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Heighten training in technical ‘green skills’, manufacturers urge

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Make UK has published a new report, 'Unlocking the skills needed for a digital and green future', which finds that a third of manufacturing firms are struggling with a skills gap, particularly regarding technical skills relevant for the greening of the economy.

Make UK conducted a survey of almost 200 UK manufacturers. They found that most are training staff in the latest technologies in order to prepare them for the decarbonisation of the economy.

The report confirmed that the overwhelming majority (98 per cent) of manufacturers are aware of the government’s net-zero target and 92 per cent said this is achievable for their business by 2050 with the appropriate support in place.

However, a third of companies reported a skills gap. Almost half of respondents said training for “green skills” should be at a high level (level 4 and 5, i.e. higher apprenticeship, higher national certificate, foundation degree or higher national diploma) and 30 per cent said those skills should be at the highest level (level 6 and above, i.e. degree level).

Innovation is at the top of the list of skills companies feel are necessary to achieve their green targets, with 72 per cent saying a boost to innovation skills is critical to success. Other top skills include resource efficiency (such as carbon accounting) and “low-carbon economy” (e.g. carbon emission minimisation, or nuclear and renewable energy generation).

According to Onward, there is a technical skills gap in the UK among both high-level STEM skills and low and medium-level technical qualifications. It estimates the average skill level of a “net-zero job” is 26 per cent higher than the current occupations across UK industry.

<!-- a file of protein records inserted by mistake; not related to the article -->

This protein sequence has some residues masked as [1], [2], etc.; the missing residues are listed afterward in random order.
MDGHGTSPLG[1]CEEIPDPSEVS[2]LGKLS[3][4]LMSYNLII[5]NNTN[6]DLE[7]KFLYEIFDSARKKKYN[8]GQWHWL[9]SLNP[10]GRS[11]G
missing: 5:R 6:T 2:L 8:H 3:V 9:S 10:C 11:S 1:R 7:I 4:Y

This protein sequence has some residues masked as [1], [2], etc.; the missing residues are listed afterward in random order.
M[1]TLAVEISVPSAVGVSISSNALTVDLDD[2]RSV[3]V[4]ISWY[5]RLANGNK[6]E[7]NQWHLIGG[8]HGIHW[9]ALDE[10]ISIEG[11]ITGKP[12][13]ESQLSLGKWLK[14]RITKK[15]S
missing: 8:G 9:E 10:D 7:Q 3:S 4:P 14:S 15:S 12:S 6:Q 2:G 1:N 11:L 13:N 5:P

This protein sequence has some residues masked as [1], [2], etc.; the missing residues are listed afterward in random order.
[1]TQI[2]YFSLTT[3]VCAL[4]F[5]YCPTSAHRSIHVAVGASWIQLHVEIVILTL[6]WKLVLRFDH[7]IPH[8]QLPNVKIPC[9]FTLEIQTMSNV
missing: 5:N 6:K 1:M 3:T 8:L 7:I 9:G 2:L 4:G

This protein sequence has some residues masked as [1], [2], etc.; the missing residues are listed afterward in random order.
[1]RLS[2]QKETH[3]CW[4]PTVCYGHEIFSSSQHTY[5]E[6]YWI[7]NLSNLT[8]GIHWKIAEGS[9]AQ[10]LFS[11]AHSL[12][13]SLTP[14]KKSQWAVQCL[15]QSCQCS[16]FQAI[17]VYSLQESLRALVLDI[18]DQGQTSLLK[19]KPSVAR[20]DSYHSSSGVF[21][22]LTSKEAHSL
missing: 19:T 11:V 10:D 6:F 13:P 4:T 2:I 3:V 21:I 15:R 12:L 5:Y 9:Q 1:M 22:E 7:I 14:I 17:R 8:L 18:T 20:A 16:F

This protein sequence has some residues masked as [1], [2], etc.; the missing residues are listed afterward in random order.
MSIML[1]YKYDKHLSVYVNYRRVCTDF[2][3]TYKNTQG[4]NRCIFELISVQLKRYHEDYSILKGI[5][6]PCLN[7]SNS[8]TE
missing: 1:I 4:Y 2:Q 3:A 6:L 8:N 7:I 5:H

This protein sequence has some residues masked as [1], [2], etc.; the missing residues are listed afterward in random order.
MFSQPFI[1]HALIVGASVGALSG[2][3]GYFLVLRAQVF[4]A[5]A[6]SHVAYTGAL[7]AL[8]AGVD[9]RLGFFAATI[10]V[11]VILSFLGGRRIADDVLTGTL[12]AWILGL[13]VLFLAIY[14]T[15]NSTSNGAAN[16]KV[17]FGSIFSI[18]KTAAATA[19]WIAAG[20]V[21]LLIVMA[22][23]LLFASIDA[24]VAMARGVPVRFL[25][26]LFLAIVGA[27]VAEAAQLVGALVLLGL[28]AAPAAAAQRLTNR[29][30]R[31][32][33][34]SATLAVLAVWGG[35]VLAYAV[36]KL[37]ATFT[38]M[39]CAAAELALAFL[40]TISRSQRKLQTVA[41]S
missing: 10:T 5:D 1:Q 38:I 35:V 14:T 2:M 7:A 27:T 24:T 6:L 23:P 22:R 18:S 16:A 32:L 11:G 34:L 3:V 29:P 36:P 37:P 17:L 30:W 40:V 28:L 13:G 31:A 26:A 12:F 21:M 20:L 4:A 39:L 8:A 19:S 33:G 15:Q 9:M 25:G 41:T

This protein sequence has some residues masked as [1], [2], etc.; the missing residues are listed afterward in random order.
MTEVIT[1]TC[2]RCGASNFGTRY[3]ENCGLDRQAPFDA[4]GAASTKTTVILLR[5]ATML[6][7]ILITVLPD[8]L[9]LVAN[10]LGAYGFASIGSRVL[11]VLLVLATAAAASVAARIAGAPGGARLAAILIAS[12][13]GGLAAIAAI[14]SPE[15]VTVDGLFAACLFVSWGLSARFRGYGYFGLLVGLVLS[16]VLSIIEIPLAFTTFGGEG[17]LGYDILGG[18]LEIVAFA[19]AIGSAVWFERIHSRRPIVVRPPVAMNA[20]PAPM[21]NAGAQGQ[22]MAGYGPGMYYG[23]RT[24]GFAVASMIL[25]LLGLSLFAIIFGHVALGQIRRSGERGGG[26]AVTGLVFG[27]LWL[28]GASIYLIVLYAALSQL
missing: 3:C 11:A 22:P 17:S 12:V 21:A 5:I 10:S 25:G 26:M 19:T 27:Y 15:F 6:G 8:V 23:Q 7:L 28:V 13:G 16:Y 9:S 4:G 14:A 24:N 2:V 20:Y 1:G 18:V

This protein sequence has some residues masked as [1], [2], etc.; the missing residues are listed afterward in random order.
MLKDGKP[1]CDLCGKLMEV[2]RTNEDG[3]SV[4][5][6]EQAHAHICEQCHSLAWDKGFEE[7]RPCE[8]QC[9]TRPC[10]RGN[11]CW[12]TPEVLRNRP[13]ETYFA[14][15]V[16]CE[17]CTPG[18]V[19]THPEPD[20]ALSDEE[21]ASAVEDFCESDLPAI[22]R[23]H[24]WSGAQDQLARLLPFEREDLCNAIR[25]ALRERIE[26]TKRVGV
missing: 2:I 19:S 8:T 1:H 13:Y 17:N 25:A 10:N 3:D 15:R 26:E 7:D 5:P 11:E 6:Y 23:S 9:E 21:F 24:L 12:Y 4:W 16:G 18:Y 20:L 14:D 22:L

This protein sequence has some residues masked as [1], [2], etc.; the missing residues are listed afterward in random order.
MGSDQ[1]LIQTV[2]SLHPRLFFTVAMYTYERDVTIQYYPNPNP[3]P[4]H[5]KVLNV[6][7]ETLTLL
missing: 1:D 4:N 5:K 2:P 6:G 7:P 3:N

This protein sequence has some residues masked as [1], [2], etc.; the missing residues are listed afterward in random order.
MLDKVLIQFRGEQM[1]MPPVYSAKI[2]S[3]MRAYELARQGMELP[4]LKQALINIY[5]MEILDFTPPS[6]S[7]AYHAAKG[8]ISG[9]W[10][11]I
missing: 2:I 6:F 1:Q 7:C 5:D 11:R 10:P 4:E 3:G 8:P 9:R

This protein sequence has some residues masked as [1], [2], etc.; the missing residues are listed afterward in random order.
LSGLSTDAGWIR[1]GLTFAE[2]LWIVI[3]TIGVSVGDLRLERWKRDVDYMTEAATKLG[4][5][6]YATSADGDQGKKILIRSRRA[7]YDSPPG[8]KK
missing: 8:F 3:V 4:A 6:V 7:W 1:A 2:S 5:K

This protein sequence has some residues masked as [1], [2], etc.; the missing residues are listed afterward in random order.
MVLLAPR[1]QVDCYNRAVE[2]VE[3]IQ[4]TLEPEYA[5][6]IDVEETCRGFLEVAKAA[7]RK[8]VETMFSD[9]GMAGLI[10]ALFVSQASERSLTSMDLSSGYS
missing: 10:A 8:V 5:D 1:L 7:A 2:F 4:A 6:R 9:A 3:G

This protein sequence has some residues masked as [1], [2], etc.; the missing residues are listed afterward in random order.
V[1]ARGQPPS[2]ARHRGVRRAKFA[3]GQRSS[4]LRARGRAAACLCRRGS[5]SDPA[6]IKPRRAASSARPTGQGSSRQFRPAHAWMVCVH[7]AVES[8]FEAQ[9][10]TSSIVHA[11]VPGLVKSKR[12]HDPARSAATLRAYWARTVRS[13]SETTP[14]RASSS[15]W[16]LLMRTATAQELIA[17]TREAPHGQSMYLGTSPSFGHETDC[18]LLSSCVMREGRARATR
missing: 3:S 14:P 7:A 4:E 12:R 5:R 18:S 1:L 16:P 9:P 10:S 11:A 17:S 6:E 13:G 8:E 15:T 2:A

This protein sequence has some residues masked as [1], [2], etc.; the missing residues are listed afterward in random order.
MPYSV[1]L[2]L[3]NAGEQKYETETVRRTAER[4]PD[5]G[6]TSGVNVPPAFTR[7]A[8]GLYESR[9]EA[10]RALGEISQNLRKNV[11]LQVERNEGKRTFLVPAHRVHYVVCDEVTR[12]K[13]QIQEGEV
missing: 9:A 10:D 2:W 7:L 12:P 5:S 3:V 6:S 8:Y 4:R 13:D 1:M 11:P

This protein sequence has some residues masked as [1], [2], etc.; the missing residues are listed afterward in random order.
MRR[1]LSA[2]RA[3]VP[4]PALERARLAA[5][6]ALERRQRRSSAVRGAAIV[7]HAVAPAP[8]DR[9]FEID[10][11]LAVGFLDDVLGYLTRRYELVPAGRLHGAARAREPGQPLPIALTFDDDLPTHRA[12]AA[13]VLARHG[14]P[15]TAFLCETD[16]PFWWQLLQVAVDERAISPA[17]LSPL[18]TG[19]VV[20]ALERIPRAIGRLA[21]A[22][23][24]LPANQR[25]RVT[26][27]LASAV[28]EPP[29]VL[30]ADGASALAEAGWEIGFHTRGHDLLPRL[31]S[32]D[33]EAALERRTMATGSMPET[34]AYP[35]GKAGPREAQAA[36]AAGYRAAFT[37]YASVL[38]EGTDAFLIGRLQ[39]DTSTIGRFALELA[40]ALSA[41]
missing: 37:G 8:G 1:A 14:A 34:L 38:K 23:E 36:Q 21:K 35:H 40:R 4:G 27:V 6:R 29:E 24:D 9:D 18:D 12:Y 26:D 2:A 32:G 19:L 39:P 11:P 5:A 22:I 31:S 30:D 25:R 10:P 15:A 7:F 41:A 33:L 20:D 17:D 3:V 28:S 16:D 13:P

The quality of training must be raised, the report said. Specifically, government should prioritise educational resources to ensure there is increased provision of training at higher skill levels of degree standard or above, through implementation of a green skills tax credit to encourage manufacturers to train their employees. It also recommended a 'Help to Grow Green' programme for managers and leaders to train them in the latest sustainable manufacturing processes and procedures.

It said acquisition of in-depth skills would enable companies to accelerate the deployment of clean technologies, while increasing productivity and resource efficiency.

“Britain’s manufacturers have long shown that they are at the forefront of innovation globally and they have already gone a long way to improve their processes and production in the quest to reach net zero,” said Stephen Phipson, CEO of Make UK. “In order that they continue at speed, business needs government to play its part in driving the process forward.

“Government needs to prioritise educational resources to make sure there is an increased provision of training at the higher skill levels of degree. This will help to make sure industry has the skills it needs to take advantage of the opportunities in the digital and green economy. They should look to implement a green skills tax credit to encourage manufacturers to train their employees in the latest green skills.”

Make UK, with Sage, published a set of principles for manufacturers as they transition to low-carbon business: to commit to understanding and equipping businesses with the green skills needed to complete the transition to a digital and green future; to identify areas of business in which green skills are needed; to engage and collaborate with the education system and training market to meet the green skills required, and to recognise that a green future goes hand-in-hand with a digital future.

Paul Struthers of Sage added: “Businesses’ ability to harness the right skills will be vital, as well as measures to incentivise businesses to invest in people and carbon reductions. This is especially important given that SMEs are already facing major challenges in attracting the talent they need. The recommendations in this report are essential steps to take if this sector is to progress its green agenda at pace.”

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